The Student News Site of Tarrant County College

The Collegian

The Student News Site of Tarrant County College

The Collegian

The Student News Site of Tarrant County College

The Collegian

Proposed law hits ‘buzzed’ drivers

Viewpoint by Colt Langley/managing editor

A proposed law called DWAI, or Driving While Ability Impaired, will be under consideration when the Texas Legislature reconvenes in January.

Unlike the current Driving While Intoxicated law that outlaws drivers with at least a .08 blood alcohol content, the new law would prohibit drivers with a BAC of more than .05.

The strange thing about this proposal is that police already have the power to arrest drivers with a BAC lower than .08.

So what’s the point of wasting taxpayer’s money and time incorporating a new law?

One thing it would change is officers being required to arrest someone with a .05 BAC instead of exercising their own judgment.

For instance, a 180-pound man who has three drinks would have a .06 BAC and would be arrested for a DWAI. A 100-pound woman who has one drink is right at .05. One drink is considered as followed: 12-ounce beer, four-ounce glass of wine or a one-ounce shot of 80-proof liquor.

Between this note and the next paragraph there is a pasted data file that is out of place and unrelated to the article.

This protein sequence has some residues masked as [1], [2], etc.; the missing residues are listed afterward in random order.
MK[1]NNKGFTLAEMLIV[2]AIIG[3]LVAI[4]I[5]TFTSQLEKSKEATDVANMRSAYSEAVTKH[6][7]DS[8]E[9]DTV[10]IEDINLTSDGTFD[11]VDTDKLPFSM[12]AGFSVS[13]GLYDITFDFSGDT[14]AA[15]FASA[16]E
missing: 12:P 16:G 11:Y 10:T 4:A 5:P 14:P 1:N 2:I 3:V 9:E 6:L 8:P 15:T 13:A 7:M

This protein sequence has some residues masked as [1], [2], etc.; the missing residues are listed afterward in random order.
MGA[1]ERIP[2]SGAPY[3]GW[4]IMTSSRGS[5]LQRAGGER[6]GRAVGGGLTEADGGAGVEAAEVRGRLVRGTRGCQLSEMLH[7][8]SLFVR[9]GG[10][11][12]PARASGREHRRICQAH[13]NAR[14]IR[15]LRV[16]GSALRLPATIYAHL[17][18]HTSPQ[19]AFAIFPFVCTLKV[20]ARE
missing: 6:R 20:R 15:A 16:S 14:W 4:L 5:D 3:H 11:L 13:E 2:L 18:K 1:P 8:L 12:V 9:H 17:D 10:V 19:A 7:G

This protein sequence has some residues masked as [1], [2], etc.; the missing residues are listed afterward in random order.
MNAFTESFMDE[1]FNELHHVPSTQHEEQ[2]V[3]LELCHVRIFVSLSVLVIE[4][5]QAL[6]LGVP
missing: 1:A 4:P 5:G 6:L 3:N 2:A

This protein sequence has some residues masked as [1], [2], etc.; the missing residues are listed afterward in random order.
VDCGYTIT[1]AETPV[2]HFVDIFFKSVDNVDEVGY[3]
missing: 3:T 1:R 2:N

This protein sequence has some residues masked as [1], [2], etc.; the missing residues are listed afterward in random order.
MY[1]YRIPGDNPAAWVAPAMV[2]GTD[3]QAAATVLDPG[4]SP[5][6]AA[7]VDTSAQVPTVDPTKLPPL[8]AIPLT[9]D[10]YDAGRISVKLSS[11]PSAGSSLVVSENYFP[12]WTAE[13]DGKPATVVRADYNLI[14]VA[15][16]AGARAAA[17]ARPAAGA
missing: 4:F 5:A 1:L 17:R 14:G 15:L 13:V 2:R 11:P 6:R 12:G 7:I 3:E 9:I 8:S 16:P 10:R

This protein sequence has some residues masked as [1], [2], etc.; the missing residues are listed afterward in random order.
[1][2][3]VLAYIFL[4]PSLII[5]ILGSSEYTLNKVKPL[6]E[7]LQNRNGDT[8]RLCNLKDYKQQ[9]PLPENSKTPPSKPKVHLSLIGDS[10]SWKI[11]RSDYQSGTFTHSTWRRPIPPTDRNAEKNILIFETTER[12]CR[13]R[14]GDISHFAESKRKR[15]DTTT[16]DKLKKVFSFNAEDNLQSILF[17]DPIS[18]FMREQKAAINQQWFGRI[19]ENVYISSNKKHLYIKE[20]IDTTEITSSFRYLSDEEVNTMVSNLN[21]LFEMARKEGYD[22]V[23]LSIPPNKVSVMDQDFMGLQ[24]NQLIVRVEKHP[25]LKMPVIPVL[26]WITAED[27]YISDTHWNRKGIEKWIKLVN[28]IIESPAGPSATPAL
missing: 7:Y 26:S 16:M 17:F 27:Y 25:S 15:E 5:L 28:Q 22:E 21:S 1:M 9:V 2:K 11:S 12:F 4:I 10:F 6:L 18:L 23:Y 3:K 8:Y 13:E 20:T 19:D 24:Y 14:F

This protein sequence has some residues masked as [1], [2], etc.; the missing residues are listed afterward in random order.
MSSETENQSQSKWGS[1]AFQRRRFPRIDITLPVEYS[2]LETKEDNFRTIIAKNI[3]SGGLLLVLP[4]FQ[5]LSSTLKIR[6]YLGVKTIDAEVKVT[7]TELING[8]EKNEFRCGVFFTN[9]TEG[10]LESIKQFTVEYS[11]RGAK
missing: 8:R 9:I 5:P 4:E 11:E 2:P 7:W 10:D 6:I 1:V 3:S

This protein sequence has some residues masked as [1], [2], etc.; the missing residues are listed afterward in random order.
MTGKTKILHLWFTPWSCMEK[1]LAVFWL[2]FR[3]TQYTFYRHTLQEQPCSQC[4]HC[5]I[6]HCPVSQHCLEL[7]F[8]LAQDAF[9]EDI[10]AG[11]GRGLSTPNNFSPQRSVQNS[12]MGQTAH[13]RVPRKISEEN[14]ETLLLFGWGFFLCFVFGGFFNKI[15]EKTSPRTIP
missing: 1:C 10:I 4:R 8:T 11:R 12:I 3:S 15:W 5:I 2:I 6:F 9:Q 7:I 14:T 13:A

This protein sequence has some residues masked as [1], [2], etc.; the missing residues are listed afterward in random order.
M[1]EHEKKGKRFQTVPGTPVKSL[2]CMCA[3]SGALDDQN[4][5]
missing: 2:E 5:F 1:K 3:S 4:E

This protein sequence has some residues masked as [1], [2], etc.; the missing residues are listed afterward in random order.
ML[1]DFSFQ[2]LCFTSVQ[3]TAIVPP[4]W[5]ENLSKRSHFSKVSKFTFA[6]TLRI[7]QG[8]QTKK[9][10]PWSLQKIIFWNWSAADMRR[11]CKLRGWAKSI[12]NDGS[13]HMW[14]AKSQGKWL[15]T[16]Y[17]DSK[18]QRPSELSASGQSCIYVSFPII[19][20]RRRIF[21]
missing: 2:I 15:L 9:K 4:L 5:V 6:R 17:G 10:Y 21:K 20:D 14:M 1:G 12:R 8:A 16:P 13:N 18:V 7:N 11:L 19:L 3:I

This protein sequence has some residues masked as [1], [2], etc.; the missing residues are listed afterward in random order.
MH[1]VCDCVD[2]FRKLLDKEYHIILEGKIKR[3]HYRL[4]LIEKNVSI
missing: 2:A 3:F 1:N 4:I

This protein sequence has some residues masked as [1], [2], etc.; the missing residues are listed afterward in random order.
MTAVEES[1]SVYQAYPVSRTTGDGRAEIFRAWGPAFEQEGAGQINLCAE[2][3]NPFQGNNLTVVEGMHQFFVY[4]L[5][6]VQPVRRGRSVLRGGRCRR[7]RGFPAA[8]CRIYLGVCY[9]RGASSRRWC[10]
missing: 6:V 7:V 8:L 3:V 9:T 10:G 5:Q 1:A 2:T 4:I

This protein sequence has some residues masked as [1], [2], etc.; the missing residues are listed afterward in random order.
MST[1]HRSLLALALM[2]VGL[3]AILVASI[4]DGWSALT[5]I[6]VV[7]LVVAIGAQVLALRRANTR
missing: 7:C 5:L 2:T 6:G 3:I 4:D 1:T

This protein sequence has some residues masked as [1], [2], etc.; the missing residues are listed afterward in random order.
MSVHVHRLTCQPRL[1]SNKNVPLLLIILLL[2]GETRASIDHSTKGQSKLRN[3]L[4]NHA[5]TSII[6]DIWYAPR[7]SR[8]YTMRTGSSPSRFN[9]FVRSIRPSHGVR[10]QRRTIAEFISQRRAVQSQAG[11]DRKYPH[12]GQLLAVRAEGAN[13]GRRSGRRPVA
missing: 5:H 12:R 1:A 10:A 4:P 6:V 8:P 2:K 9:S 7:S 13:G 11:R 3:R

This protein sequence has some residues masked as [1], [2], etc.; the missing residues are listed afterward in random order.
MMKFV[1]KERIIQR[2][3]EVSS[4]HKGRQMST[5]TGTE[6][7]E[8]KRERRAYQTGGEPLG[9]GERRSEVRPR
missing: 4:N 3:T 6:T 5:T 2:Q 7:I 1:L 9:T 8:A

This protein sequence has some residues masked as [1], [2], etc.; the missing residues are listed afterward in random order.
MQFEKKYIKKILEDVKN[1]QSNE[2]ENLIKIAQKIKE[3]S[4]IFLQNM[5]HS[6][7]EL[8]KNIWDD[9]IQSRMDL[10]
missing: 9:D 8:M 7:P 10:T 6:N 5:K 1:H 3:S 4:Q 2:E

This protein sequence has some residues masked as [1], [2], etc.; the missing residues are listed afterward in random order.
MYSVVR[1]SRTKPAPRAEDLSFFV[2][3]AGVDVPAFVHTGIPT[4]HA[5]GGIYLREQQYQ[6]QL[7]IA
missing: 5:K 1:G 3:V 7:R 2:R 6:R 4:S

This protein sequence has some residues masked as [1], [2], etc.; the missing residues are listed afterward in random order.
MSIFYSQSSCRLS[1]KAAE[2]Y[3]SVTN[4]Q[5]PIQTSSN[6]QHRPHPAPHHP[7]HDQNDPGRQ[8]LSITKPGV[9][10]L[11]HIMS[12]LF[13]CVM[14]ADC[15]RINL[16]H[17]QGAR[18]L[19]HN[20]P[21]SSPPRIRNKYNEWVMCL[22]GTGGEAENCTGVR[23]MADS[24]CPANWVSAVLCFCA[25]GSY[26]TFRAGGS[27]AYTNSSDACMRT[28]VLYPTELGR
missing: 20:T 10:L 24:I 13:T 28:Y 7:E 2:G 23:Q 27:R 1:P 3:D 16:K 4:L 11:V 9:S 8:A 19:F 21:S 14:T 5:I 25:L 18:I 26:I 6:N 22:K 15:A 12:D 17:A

It’s one thing for someone to go out and have more than a couple of drinks and then drive. But it’s another to arrest someone who may have had half a glass of wine out at dinner before going home. 

It’s no mystery that the state makes a lot of money on DWIs, obstruction of roadways ­­— a lesser DWI charge — and probation fines every year.

According to the Houston Chronicle, as of November 2009, the state of Texas collected more than $672 million in revenue from Department of Public Safety surcharges that DWI probationers paid and over $1 trillion in fines have yet to be paid.

So it makes one wonder if lawmakers and police chiefs who are pushing for the bill are doing this for safety and moral reasons. Or are future DWAI arrests just to add to the state’s revenue?

An acquaintance of mine who was recently on probation for an obstruction of roadway charge was having trouble paying his monthly court and probation payments.

After several months of not being able to fork up the money, his probation officer told him, “It’s all about the money.”

This only fuels my skepticism.

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